Will the next new Beatles hit feature a cloned version of John Lennon’s voice singing a cover of a Rolling Stone song? That idea doesn’t seem farfetched as AI is practically auditioning to become a member of bands everywhere.

AI already is musically famous for its role in the release of “Now And Then,” the first new Beatles song since 1995. AI and machine learning helped clean up an ancient demo tape of the song, basically shooting the piano player who was obscuring Lennon’s voice.

It seems like only yesterday that the music industry was stunned by a fake duet generated by AI program called Ghostwriter ostensibly featuring Drake and The Weekend was submitted for a Grammy nomination but later taken down after Universal Music Group filed a copyright lawsuit. In the year since, a proliferation of AI-supported music sites like Aiva.AI, Boomy, Soundraw, and Loudly are allowing even the musically illiterate to create their own songs.

Now in what seems like a line torn from a song that might be called “If You Can’t Beat Them, Join Them,” YouTube is launching an experimental AI tool called Dream Track that allows users to create 30-second songs using the voices of popular artists that have signed on for the program. The initial nine artists are Alec Benjamin, Charlie Puth, Charlie XCX, Demi Lovato, John Legend, Papoose, Sia, T-Pain and Troye Sivan. Dream Track is designed to be part of You Tube Shorts which aims to compete with TikTok.

For users, the process is very straightforward. Just put an idea into the creation prompt and choose a participating artist. Dream Track generates an original soundtrack using the voice of the artist. Dream Track was built in conjunction with Google’s Deep Mind’s music generation model, Lyria. On the B side, so to speak, YouTube also is offering artists it “Music AI Tools” that lets songwriters hear what a song or melody might sound like without having to play it themselves.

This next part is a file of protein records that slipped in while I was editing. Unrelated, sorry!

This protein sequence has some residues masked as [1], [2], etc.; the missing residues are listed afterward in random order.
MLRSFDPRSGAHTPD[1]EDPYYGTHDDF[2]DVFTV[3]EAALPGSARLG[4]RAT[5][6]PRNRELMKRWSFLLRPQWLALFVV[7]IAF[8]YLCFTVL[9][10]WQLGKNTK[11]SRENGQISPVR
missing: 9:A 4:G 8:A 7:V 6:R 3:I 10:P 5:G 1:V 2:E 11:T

While reaction to YouTube’s experiment has been mixed and it feels like a slippery slope, the artists themselves seem grateful to have a seat at the AI table. “AI is going to transform the world and the music industry in way we do not fully understand,” says a cautious Charli XCX. “This experiment will offer a small insight into the creative opportunities that could be possible and I’m interested to see what comes out of it.”

It should come as no surprise that Google-owned YouTube wants its cake and to eat it too. YouTube says it will roll out strict guidelines next year to protect its music partners from deepfakes: Creators will be required to label their uploaded videos “realistic.” The move mirrors a new rule by Meta requiring political advertisers to label content made with AI.

YouTube promises to develop the software tools necessary to detect violators. The task will be challenging. There are already numerous YouTube channels featuring AI covers by artists living and dead so it appears these would be subject to takedown, even if the intent is satire or parody. An underlying tension is the discrepancy between special protection for the music industry and AIs in learning modes scrapping the internet for free content.

Still, if the world can be spared another AI musical misadventure like the legendary Johnny Cash singing a cover of Aqua’s 1990s song “Barbie Girl,” then perhaps some rules are in order. On the other hand, a lot of people didn’t like hip-hop when it first appeared and now it’s a dominate force. Perhaps AI will follow a similar trajectory, generating its own cover of the 1974 hit by the Kiki Dee Band “I’ve Got The Music In Me” along the way.